This article provides an overview of JSON's rules and illustrates how it is used in AJAX-enabled web applications.
Transmitting information over the Internet requires the sender to serialize it into some string-based format prior to sending it, and the receiver to deserialize it back into an object state that it can work with. For instance, if the client wants to send an array of integers to the server it must convert that array from its in-memory representation into a string, so that it can be transmitted across the network. Likewise, upon receiving the request, the receiver must turn that string representation of an array of integers back into an array of integers, so that it can use it programmatically.
XML was designed to serialize complex data into a string-based format, and early
It differs from XML in three important ways:
· It is much simpler to understand and implement than XML;
· It is less verbose, resulting in a slimmer payload; and,
This article provides an overview of JSON's rules and illustrates how it is used in AJAX-enabled web applications. We'll also look at using the Microsoft ASP.NET AJAX framework's
JSON - In AJAX-enabled Web Applications
When using Script Services (Web Services) in an AJAX-enabled ASP.NET application, the ASP.NET AJAX framework automatically handles generating and parsing the JSON messages sent between the client and server.
In such a case, you can serialize the additional input parameters using JSON.
The Microsoft ASP.NET AJAX Framework includes both client- and server-side mechanisms for creating and parsing JSON messages.
The download includes two demos that show how to do the serialization:
JsonSerializationOnServer.aspx, which serializes the array in C# and Visual Basic code; and
Below is a simple Server Side JSON example.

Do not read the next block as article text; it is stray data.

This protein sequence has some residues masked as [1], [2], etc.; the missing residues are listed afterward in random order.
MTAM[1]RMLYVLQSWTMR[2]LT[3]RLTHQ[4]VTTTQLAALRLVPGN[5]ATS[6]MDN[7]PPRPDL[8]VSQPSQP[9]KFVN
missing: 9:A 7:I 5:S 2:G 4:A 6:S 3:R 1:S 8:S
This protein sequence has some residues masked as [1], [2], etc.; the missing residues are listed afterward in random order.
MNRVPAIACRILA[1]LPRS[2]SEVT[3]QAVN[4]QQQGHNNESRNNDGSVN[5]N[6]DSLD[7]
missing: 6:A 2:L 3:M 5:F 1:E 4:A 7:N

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List<int> selectedCategories = new List<int>();
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- To serialize an object, use the Serialize method. To deserialize a JSON string, use the Deserialize<(Of <(T>)>) or DeserializeObject methods.
JSON Message Format - Syntax
Here's the one-line overview:
“JSON-formatted messages are composed of a single, top-level object or array, which itself can hold objects, arrays, strings, numbers, Boolean values, or the value null. “
- Name/value pairs are encased in curly braces,
- The name is in quotes,
- Name/value pairs are delimited by commas, and
- The name and value are delimited by a colon.
- Arrays are an ordered collection of values encased within square brackets and with each name/value pair delimited by a comma.
- Strings are text encased in quotation marks;
- Numbers are the digits that make up the number;
- The two boolean values are the tokens true and false; and
- The null value is the token null.
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Reading JSON Message in JS - Syntax
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Thanks & Regards,
Arun Manglick || Senior Tech Lead